A falconer, but no hawks

How dangerous is a hawk with one eye, a blunt beak and no nest? The South African Police Service (SAPS) launched the directorate of priority crime investigations (DPCI) this week with much pomp and ceremony, but with only one member: unit head Anwa Dramat.

Former Scorpions and police officers belonging to the organised crime and commercial crime units were perplexed this week when the Hawks were launched without clear direction on when and how they would start to fly.

Perhaps one shouldn’t be surprised. The Hawks are, after all, the end product of an intensive ANC campaign to get rid of the successful Scorpions and not of a governmental crime-fighting campaign.

It was originally rumoured that the unit would employ about 500 super-sleuths with specialised training in fighting corruption and highly organised crime, such as cash-in-transit robberies, ATM bombings and drug trafficking. This was the Scorpions model.

Although the establishment of the Scorpions naturally led to rivalry among colleagues in the law enforcement establishments, it also created the possibility of promotion and growth for experienced police officers.

This week, however, the SAPS announced that the Hawks would employ as many as 3 500 people who would be selected from the Scorpions (218 have been transferred to the police) and the police’s own organised crime and commercial crime units.

These people are still being vetted to ensure they are of the “highest integrity”.
But the numbers don’t add up. The SAPS employs more than 3 000 people in its organised crime and commercial crime branches. Add that to the 218 Scorpions who have joined the police and you reach almost 3 500.

Does this mean all police detectives working in these existing units will now form part of the Hawks and that there will be no ‘normal” detectives left?

What will happen to those unlucky ones who don’t make the cut? And how will the SAPS prevent rivalry between Hawks and non-Hawks?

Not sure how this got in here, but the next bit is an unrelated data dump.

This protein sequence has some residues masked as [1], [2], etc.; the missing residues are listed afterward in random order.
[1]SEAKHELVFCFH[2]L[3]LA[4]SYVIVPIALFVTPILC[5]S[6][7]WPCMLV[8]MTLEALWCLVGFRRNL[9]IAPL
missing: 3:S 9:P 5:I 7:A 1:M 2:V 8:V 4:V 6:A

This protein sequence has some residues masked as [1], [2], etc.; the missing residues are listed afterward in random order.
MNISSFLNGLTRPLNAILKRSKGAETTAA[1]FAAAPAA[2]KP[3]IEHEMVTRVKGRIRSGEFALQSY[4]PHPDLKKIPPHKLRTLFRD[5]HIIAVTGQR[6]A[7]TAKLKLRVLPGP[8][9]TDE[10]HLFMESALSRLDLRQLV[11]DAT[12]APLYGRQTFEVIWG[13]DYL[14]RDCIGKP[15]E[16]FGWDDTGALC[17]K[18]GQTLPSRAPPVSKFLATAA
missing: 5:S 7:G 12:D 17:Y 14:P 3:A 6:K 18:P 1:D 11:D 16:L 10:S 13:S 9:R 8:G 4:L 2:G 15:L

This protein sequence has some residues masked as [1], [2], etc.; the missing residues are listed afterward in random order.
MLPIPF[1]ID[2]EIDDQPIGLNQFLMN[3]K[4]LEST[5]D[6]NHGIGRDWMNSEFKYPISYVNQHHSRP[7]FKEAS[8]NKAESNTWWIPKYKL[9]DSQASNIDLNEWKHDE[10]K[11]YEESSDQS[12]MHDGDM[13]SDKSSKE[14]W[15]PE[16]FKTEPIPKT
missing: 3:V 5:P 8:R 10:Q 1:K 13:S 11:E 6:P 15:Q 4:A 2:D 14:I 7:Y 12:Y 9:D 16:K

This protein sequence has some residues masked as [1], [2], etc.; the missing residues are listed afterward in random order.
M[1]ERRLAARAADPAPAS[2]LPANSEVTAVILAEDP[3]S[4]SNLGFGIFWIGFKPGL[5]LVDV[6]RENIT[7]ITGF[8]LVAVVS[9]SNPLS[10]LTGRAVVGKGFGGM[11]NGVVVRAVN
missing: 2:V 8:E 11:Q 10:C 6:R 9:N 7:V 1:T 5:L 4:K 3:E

“The structure is being finalised through the normal processes of the SAPS,” police spokesperson Sally de Beer told the Mail & Guardian this week. “No other senior appointments have been made yet. Individuals have been screened and we are going through the selection process.

“To prevent rivalry Commissioner Dramat has engaged provincial commissioners and the directorate has been structured to allow for a dual reporting channel to the deputy provincial commissioners in charge of investigations as well as to Commissioner Dramat.

“The objective is to be part of the detectives and interacting at station level—the [new directorate] has no intention to be different from other detectives, but merely to be the entity dealing with difficult cases,” said De Beer.

This doesn’t make sense. And De Beer can’t be blamed for sounding woolly, because clearly the SAPS’s top brass haven’t made up their minds about what the Hawks should be and do.

The only cases the Hawks are formally investigating are 288 projects that came with the former Scorpions.

To add to the confusion: the ex-Scorpions probing these cases aren’t even sure that they will be selected to the DPCI and are currently ordinary police officers.

To continue moaning about the demise of the Scorpions won’t prevent criminals from looting, robbing or killing people, but the least the public can expect from the government and the police is a force even better equipped and skilled than the Scorpions were to fight organised crime and corruption.

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